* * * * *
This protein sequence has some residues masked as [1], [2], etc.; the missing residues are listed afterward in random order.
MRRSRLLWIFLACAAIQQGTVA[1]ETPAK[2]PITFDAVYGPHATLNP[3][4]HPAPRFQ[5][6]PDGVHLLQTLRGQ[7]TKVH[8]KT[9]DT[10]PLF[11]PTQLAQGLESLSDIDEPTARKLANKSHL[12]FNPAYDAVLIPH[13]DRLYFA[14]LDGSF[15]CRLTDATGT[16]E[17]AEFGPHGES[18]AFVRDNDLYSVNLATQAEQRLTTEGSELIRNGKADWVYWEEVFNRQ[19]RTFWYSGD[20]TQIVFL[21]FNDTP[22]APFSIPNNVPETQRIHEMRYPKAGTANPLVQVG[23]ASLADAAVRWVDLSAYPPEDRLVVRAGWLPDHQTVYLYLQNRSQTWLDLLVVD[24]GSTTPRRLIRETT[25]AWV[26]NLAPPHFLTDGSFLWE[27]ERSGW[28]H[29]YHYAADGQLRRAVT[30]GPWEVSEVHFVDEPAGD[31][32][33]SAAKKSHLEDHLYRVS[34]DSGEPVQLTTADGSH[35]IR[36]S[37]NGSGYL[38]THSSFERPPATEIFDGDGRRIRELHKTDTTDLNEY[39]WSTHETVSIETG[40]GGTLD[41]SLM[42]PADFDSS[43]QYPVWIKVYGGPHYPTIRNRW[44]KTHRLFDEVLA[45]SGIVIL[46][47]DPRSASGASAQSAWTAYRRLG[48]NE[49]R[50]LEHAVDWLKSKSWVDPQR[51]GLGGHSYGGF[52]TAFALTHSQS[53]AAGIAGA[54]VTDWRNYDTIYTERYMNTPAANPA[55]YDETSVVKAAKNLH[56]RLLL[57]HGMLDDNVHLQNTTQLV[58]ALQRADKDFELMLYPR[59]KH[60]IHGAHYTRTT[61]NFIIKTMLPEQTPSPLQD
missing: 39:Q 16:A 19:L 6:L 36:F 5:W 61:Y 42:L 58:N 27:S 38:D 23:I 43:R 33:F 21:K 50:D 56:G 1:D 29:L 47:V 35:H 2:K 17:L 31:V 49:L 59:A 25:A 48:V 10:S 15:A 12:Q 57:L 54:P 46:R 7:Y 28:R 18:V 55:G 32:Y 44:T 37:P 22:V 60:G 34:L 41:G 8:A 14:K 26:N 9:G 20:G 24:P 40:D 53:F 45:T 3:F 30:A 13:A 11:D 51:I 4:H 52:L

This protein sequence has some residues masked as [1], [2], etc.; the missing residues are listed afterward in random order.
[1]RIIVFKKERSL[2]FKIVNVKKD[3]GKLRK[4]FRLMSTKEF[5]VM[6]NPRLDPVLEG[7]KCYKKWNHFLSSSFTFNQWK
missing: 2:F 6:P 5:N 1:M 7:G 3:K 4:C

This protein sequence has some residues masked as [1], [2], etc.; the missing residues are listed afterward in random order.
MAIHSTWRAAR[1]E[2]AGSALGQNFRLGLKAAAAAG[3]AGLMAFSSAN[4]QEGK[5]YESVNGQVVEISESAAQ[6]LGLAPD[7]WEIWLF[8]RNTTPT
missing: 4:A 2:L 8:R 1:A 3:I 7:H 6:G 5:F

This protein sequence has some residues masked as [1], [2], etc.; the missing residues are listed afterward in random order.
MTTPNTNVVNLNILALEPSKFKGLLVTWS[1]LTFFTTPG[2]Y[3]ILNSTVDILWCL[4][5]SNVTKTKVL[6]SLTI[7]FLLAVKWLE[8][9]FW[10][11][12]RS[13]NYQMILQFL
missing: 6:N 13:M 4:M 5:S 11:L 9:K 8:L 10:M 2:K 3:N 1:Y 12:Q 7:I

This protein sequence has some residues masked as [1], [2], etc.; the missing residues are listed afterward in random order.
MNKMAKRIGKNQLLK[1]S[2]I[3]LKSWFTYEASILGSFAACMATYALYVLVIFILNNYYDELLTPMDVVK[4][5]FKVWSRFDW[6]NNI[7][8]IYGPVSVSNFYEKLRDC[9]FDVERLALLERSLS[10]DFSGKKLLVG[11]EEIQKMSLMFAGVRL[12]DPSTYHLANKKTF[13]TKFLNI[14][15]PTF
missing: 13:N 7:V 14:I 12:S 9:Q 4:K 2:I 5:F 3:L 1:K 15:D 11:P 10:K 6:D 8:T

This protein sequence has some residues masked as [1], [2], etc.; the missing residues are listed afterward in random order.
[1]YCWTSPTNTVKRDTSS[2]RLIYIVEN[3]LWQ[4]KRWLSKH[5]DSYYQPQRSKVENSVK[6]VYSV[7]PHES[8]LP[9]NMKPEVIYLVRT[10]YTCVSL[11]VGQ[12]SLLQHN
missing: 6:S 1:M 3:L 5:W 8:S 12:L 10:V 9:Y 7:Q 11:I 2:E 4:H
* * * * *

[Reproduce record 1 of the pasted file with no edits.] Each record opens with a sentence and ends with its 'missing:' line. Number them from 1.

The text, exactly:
This protein sequence has some residues masked as [1], [2], etc.; the missing residues are listed afterward in random order.
MRRSRLLWIFLACAAIQQGTVA[1]ETPAK[2]PITFDAVYGPHATLNP[3][4]HPAPRFQ[5][6]PDGVHLLQTLRGQ[7]TKVH[8]KT[9]DT[10]PLF[11]PTQLAQGLESLSDIDEPTARKLANKSHL[12]FNPAYDAVLIPH[13]DRLYFA[14]LDGSF[15]CRLTDATGT[16]E[17]AEFGPHGES[18]AFVRDNDLYSVNLATQAEQRLTTEGSELIRNGKADWVYWEEVFNRQ[19]RTFWYSGD[20]TQIVFL[21]FNDTP[22]APFSIPNNVPETQRIHEMRYPKAGTANPLVQVG[23]ASLADAAVRWVDLSAYPPEDRLVVRAGWLPDHQTVYLYLQNRSQTWLDLLVVD[24]GSTTPRRLIRETT[25]AWV[26]NLAPPHFLTDGSFLWE[27]ERSGW[28]H[29]YHYAADGQLRRAVT[30]GPWEVSEVHFVDEPAGD[31][32][33]SAAKKSHLEDHLYRVS[34]DSGEPVQLTTADGSH[35]IR[36]S[37]NGSGYL[38]THSSFERPPATEIFDGDGRRIRELHKTDTTDLNEY[39]WSTHETVSIETG[40]GGTLD[41]SLM[42]PADFDSS[43]QYPVWIKVYGGPHYPTIRNRW[44]KTHRLFDEVLA[45]SGIVIL[46][47]DPRSASGASAQSAWTAYRRLG[48]NE[49]R[50]LEHAVDWLKSKSWVDPQR[51]GLGGHSYGGF[52]TAFALTHSQS[53]AAGIAGA[54]VTDWRNYDTIYTERYMNTPAANPA[55]YDETSVVKAAKNLH[56]RLLL[57]HGMLDDNVHLQNTTQLV[58]ALQRADKDFELMLYPR[59]KH[60]IHGAHYTRTT[61]NFIIKTMLPEQTPSPLQD
missing: 39:Q 16:A 19:L 6:L 36:F 5:W 61:Y 42:L 58:N 27:S 38:D 23:I 43:R 33:F 21:K 50:D 56:G 1:D 29:L 47:V 35:H 2:K 17:L 31:V 49:L 59:A 25:A 48:V 10:S 15:A 12:Q 57:L 54:P 46:R 7:Y 28:R 18:V 55:G 32:Y 44:T 37:P 22:V 60:G 34:L 41:G 8:A 14:K 26:N 9:G 20:G 24:P 40:D 53:F 45:T 3:F 30:A 13:A 11:D 51:I 4:H 52:L